When indoors, Monique Warner spends an exceptional amount of time in her kitchen, but she’s not always making food.
She spends many of her days on her property at Riverside, NWT, near the Alberta/NWT border, making natural cleaning and beauty products. Aside from home-schooling her children and organizing food in her root cellar, she makes soaps, beauty products, and household cleaning solutions and she does it all from scratch, with ingredients she can pronounce.
Warner became concerned about the amount of harsh and harmful chemicals in cleaning and beauty products. She then educated herself in aromatherapy and essential oils, and decided she wanted to take a more natural approach.
It all started because of chemicals, self-education about the benefits of natural ingredients, concerns for conservation and sustainability and her children. One of the main product ingredients in many mass produced beauty products, paraben, which is derived from petroleum, is particularly concerning, she said.
According the U.S. Food and Drug Administration, parabens are found in many cosmetic products and are used for their anti-microbial properties. Health Canada reported that parabens were found to have weakly mimicked estrogens in animal studies. They also cited a 2004 British study that found parabens in breast tumours.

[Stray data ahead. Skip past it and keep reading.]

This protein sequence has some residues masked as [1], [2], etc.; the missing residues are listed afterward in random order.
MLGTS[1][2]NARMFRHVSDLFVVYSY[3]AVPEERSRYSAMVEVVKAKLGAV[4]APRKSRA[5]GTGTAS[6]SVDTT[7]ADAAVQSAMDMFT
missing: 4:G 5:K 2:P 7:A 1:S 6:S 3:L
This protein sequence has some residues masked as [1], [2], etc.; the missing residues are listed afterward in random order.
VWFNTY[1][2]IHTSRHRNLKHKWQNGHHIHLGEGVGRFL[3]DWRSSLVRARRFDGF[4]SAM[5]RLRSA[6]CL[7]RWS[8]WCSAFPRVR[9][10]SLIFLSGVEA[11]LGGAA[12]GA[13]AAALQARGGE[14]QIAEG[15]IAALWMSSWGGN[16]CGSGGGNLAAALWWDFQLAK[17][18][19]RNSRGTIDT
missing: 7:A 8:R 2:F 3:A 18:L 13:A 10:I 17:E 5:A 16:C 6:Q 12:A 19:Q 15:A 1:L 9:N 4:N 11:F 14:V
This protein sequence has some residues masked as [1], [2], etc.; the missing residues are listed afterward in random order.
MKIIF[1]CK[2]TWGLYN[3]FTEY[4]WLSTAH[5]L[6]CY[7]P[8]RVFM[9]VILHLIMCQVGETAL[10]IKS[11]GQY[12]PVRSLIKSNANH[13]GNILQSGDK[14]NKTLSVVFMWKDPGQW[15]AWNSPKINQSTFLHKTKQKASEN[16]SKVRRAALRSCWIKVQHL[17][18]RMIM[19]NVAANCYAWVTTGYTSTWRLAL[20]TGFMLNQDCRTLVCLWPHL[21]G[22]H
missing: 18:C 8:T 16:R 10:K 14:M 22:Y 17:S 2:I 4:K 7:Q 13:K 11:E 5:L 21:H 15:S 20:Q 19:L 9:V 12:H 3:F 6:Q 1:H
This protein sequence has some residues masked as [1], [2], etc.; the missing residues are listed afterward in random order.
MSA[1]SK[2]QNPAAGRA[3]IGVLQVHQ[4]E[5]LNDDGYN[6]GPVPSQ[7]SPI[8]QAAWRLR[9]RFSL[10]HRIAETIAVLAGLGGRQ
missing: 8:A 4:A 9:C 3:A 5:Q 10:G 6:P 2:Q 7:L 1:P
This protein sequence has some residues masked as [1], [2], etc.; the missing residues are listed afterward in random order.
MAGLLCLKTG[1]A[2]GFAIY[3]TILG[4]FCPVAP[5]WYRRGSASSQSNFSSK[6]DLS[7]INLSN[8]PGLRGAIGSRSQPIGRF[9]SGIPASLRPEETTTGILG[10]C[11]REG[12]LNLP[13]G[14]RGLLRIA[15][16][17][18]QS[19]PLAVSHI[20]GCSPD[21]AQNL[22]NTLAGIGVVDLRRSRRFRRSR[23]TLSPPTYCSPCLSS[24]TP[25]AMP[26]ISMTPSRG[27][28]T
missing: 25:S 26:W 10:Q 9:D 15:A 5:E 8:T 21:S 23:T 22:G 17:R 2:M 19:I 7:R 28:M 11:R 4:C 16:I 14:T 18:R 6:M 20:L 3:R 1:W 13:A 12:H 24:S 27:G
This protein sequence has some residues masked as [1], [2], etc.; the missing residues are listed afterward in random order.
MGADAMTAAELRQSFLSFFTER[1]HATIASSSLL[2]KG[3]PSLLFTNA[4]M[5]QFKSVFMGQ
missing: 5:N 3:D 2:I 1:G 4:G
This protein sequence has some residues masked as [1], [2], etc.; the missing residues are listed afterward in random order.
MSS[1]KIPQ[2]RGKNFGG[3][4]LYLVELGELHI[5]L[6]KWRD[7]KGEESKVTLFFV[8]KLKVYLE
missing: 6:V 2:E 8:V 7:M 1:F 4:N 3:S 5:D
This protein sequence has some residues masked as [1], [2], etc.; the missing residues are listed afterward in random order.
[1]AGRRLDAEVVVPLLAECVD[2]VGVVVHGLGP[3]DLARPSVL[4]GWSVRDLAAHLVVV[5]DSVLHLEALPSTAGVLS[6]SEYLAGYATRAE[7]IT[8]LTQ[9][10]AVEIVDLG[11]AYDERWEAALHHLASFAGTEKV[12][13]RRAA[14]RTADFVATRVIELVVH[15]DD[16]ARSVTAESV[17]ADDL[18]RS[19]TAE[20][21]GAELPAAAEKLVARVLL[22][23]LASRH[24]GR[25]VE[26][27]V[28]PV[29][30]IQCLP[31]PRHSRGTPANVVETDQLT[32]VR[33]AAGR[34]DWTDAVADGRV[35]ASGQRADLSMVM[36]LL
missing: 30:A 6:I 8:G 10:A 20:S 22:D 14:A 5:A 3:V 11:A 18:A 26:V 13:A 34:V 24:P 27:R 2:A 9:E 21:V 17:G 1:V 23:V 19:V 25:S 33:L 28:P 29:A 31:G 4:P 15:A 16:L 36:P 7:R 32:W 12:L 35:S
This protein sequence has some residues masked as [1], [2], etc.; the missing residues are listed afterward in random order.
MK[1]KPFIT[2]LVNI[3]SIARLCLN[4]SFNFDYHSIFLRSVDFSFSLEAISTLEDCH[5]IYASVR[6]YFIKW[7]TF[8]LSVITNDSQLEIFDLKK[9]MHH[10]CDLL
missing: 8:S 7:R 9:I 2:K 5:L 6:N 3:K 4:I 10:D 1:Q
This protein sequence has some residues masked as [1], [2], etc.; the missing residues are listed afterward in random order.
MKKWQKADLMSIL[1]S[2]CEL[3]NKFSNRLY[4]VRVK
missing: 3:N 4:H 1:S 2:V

“I became more interested in the ingredients in products when I had children,” said Warner. “I found out that some of these ingredients can be harmful to the skin, and your skin is the largest organ in your body.”
Aroma wafts through the house when Warner makes soap. She uses grated and boiled moose fat – tallow — that looks much like grated cheese, only it turns into oil when it’s rubbed between her fingertips.
“Back in the old days it would take women all year to save tallow,” she said.
The only thing she has to be careful of working with is soap. One of the main ingredients, lye, although pure, is caustic and needs to be mixed in a specific brand of plastic. Out of all the beauty aids, moisturizers and soaps she makes, the homemade bar soap takes the longest. All others are surprisingly easy to mix and then compared to in-store products.
“And these are all (ingredients) I can find in my home,” said Warner.
Groupings of jars, glass containers, teaspoons and measuring cups surround her in her kitchen. So far she has only led a few small workshops teaching people how to make their own soaps and cosmetic products. She plans to continue offering courses. One of the other added bonuses of making your own products, she said, is it’s cost effective.
Warner will make her first appearance selling her products in Hay River at the Fisherman’s Wharf this Saturday.